Of all the types of property extension the conversion of a loft space is one of the more affordable in comparison to side and/or rear extensions and they do of course, see you gain additional bedroom(s). So, what are the various types, are what do they typically cost?
This is the most common and most affordable extension and is a good option for most property types and creates additional headroom by creating a box shape out of the rear slope of the loft, with the outside walls often set back from the party parapet wall. The roof tends to be felt, whilst the walls are finished with hung tiles.
You can typically avoid planning permission and go for permitted development instead. Whilst not the most aesthetically pleasing of designs, you can expect to pay around £30,000 – £40,000 which gets you an additional bedroom and possibly an en-suite bathroom. Work takes 3-4 months.
This is the same as above but includes an extension over the rear outrigger (the rear part of the L in a Victorian property) in which you can get either an additional bedroom, or a much larger bathroom compared to the smaller en-suite found in the simple dormer.
You gain around double the space for slightly less than double the cost, so expect to pay £50,000 – £80,000 with the build completed in around 3-4 months.
This design is more aesthetically pleasing as it involves the raising of the party parapet walls in brick which creates slightly more space and increased head height versus a dormer and is often seen in properties with butterfly roofs where such raising is essential.
Planning permission is almost certainly going to be necessary, with costs and time rising slightly compared with a dormer on sloping roof properties. Expect to pay £35,000 – £45,000 where you have a sloping roof and £45,000 – £75,000 where you have a butterfly roof, with work taking 4-5 months.
This type is found in end of terraced, semi-detached and detached properties or bungalows and involves extending the inwardly sloping roof, creating a vertical wall. They are more expensive than mid-terraced dormer extensions by virtue of having to build up the side of the roof to then create a dormer. Semi-detached properties can end up looking lop-sided if only one neighbour has undertaken a conversion.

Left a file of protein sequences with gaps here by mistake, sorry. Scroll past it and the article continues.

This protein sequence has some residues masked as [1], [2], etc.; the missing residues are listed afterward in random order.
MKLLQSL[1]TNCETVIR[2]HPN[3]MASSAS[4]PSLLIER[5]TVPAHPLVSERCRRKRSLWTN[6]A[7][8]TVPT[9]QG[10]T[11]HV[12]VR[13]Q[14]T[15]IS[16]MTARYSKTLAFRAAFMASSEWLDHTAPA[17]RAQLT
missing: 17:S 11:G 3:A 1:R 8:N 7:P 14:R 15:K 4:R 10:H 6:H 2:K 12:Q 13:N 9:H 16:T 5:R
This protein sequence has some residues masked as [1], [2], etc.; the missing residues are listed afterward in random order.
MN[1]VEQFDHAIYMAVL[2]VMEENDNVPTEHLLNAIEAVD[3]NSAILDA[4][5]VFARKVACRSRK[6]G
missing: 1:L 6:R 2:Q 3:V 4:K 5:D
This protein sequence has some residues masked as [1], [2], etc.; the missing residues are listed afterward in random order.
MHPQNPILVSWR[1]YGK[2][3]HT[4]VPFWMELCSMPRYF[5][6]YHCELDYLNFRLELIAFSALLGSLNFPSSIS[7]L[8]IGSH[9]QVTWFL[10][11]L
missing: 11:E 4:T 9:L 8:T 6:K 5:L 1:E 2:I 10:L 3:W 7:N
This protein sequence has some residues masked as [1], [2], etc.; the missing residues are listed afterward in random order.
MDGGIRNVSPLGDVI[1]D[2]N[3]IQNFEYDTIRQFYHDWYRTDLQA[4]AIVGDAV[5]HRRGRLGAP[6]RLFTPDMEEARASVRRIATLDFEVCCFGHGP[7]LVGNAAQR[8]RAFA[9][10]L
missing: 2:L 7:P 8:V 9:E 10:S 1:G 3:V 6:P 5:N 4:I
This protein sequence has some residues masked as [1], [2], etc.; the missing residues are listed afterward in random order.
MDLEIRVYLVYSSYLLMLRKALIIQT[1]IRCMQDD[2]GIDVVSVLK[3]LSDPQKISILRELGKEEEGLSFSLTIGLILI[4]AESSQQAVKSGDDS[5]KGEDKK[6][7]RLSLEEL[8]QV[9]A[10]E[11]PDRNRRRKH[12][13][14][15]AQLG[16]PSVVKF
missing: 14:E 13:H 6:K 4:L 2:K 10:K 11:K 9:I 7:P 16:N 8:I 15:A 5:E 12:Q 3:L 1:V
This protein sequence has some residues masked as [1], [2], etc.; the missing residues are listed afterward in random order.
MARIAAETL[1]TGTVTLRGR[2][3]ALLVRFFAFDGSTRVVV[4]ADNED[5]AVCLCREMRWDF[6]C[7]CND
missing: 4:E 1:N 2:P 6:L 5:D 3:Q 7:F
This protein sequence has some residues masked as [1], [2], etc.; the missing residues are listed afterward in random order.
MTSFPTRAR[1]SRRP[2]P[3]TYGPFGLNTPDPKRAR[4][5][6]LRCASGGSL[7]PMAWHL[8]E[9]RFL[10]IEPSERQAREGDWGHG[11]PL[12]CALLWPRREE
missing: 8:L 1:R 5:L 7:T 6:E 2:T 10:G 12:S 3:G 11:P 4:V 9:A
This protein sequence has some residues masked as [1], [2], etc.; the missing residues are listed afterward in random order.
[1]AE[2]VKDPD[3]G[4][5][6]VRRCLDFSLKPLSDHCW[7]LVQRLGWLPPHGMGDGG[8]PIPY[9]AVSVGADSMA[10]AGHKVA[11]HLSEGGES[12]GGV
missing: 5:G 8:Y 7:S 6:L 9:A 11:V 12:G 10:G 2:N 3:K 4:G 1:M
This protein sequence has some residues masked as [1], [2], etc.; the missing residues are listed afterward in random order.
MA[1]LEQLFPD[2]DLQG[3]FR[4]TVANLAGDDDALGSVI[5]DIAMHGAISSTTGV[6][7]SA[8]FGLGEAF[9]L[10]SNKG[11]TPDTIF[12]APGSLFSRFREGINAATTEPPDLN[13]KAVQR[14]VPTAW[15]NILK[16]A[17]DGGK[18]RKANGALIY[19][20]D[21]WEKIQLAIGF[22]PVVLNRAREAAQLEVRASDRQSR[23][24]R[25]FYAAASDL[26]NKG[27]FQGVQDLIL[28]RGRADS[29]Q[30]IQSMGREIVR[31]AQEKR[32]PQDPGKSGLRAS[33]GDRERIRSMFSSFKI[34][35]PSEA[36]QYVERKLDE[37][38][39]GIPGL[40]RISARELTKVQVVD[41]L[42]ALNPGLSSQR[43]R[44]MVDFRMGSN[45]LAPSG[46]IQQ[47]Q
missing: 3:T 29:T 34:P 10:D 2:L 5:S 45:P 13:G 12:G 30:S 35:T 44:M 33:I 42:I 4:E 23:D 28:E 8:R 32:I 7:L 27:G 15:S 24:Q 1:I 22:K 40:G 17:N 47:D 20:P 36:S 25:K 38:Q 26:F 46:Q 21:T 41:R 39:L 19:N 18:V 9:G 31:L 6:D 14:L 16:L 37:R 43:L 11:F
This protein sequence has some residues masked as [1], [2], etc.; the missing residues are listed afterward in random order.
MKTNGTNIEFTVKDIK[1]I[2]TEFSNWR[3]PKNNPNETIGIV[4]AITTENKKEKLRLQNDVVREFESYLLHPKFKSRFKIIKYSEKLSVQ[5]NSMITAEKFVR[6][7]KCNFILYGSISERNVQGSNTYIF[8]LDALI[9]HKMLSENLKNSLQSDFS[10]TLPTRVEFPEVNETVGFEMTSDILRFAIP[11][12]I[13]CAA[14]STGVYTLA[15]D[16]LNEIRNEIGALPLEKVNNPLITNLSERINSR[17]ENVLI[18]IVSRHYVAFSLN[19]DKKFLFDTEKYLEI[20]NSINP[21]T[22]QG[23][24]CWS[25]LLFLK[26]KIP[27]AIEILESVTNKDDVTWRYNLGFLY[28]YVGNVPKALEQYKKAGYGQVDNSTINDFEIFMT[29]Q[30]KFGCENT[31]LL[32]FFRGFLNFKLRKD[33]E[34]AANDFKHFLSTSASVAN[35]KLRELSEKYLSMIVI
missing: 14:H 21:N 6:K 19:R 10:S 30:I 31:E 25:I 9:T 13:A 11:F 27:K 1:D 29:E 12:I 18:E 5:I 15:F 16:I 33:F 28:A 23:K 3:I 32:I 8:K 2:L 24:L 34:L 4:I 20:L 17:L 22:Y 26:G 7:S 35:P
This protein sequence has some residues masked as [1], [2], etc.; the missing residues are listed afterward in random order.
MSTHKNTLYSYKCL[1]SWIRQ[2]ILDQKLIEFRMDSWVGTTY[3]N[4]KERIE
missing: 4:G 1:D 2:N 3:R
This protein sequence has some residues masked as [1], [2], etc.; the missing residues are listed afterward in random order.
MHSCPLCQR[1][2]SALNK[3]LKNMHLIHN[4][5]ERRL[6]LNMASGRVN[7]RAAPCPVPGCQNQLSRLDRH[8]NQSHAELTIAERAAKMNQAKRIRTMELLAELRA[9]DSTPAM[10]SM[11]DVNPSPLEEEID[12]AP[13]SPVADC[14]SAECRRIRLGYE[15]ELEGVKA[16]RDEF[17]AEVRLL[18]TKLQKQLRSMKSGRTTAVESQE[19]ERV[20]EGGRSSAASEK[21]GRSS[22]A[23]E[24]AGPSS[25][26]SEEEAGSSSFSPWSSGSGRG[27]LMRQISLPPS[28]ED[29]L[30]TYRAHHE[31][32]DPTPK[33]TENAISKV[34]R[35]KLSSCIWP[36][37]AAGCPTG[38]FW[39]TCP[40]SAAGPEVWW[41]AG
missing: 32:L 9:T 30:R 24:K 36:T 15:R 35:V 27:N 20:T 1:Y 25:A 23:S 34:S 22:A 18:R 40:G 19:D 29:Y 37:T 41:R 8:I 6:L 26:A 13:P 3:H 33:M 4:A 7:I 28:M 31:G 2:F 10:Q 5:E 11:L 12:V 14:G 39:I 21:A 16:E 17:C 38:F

Expect to pay £40,000 – £60,000 and for it to take 4-5 months.
A good architect will show you how to maximise the space you have for your budget and advise you which options do and don’t require planning permission. They will produce planning/conceptual drawings and then drawings that are suitable for Building Regulation approval and you will also need an engineer who will determine where the steel beams are located having undertaken loading calculations.
Unless you are in a detached house, you will need to consider the Party Wall Act, ideally 2-3 months before you plan to start works. Loft conversions in the grand scheme of things are relatively straight forward, but it is still worth giving your neighbours the heads up to maximise your chances of a favourable response.
If you own a flat, then it is most likely that you do not own the loft space and it will need valuing, and a premium paid to your freeholder. A typical London 2 bedroom flat worth £500,000 might attract a premium in the region of £30,000 – £40,000 which requires you to have a £100,000 budget once you consider build costs and professional fees. Your freeholder is almost certainly going to insist on a license to alter, which protects their interest and other surrounding flats.